Although designed for academic research, the site affords anyone the ability to view Mimbres pottery while Coronavirus travel restrictions persist. It also allows the viewer an opportunity to refine his/her search criteria for subsequent in-person visits to museums. Typically, when requesting such in-person visits, a museum asks either for specific item numbers
you want to view, or for key object criteria (such as period of time, historical phase, identifying marks or styles, etc). This resource can help you answer some of those questions.
In May 2019, I attended the “Big Pot Workshop & Pig Roast” at Judson Pottery in northern Colorado. Master potter Dan Toberer demonstrated his construction of large clay amphora which he sells to craft breweries. Tim Barry, a partner with Dan in Omaha, NE’s “Hot Shops Art Center” lead a discussion ranging from technical topics on ceramic production to large-scale public art commissions.
The workshop location was the Judson Pottery, set on the Phantom Canyon Ranch in northern Colorado. Judson Pottery was a regional ceramics production facility established 50 years ago and is still used today by the owners for small-scale pottery production. Phantom Canyon Ranch once covered over 140 square miles spanning from the edge of Rocky Mountain National Park on its southern border to close to the Wyoming border on its northern edge.
The setting was extraordinary. The workshop itself was in the old barn. Workshop attendees could wander around the site, inspecting several large kilns. The workshop was interesting. I met great people, including nearby ranchers who came by after the workshop to enjoy the pig roast. Interestingly, several ranchers I met there had lived & worked in Central America, including one man who lived in the same Costa Rican town I lived in during my Peace Corps days. Small world. Dan brought some home-made beer to share with workshop participants. During these Coronavirus safer-at-home days, I think back fondly to that well-spent day in Colorado: cold beer, roasted pig, great conversation, and a workshop.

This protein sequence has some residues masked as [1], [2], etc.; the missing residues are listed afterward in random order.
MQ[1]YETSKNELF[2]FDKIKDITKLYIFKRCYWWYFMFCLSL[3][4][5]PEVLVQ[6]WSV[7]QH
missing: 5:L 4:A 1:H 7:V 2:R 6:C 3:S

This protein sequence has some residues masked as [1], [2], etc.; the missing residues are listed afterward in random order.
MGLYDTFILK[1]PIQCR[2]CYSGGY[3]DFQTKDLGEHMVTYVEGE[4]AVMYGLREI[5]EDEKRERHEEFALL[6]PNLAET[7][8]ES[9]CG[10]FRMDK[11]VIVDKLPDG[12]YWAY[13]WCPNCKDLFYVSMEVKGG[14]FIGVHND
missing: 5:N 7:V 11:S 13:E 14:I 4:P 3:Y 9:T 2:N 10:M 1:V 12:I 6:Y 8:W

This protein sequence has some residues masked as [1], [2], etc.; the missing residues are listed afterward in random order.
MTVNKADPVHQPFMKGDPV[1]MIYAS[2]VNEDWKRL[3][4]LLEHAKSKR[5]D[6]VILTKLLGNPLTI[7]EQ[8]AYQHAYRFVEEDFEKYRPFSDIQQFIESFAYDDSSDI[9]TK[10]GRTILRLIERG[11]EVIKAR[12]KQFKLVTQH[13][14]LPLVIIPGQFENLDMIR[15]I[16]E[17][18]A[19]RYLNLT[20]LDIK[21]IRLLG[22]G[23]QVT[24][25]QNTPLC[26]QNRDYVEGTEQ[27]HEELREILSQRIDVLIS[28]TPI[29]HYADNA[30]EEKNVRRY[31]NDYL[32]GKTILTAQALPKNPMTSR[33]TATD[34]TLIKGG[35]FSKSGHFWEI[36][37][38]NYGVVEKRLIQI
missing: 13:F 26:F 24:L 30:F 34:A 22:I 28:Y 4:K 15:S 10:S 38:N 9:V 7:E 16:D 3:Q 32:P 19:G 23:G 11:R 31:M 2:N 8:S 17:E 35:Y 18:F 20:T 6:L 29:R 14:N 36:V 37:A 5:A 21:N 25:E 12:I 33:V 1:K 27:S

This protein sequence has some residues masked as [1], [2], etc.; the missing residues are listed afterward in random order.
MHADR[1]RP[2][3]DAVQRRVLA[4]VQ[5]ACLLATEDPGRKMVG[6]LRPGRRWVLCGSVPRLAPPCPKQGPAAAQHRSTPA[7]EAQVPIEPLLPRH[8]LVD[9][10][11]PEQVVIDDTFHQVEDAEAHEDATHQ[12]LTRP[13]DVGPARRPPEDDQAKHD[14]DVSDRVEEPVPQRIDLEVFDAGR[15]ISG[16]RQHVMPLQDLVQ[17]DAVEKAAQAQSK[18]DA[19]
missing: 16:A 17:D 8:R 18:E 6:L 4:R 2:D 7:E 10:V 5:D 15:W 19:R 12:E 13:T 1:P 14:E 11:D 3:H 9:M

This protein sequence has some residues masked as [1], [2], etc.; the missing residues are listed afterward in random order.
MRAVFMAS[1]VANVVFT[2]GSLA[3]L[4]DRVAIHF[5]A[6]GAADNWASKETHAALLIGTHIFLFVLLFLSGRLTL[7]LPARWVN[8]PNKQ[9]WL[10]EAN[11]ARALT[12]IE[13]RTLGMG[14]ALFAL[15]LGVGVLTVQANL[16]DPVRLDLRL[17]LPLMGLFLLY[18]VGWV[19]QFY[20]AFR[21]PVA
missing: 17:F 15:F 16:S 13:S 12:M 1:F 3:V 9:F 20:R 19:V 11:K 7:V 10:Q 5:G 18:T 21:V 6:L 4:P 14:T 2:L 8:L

The Kumortuli district of Kolkata (previously known as Calcutta), India, is famous for manufacturing clay gods and goddesses for Indian festivals. The district is large and houses multiple workshops where clay figures, decorative motifs, and platforms to transport finished clay idols. Villagers in towns throughout the region carry these painted gods and goddesses through the streets on their shoulders during festival days of the year, depositing the clay figures back in the Hooghly River at the end of their procession, where the clay figures and ornamentation dissolve back into river silt.
I spent a day wandering through the alleyways and workshops several years ago. The level of craftsmanship first catches your attention. Large numbers of workers dredge up grey clay from the Hooghly River and sell it to workshops specializing in decorative motifs (see image below left) to figurative works (below right).
Another impressive aspect of Kumortuli is the expanse of manufacturing piecework. This district sprawls. Beautiful medieval-like workshops scatter the side roads and alleyways. Wander into any one at will, the workshops are open and welcoming to curious strangers. This is assembly-line construction, presumably on a commission basis. Workshops specialize in very specific elements (platform construction, decoration, figure construction, figure painting, assembly, etc) required for the overall finished piece.
On June 4, 2020, I launch this blog site. We’re in the midst of the coronavirus pandemic. Protests have broken out across the country in response to the brutal, senseless killing of George Floyd in Minneapolis last week. Unemployment is at a high in my lifetime. There is pain spread across this land.
I dedicate this blog to exploring topics in ceramics, both contemporary and historical. Not because this effort will eliminate or even minimize the pain spread across this land, but because it’s a small effort to celebrate beauty, creativity, inventiveness and craftsmanship – qualities that add to our human experience.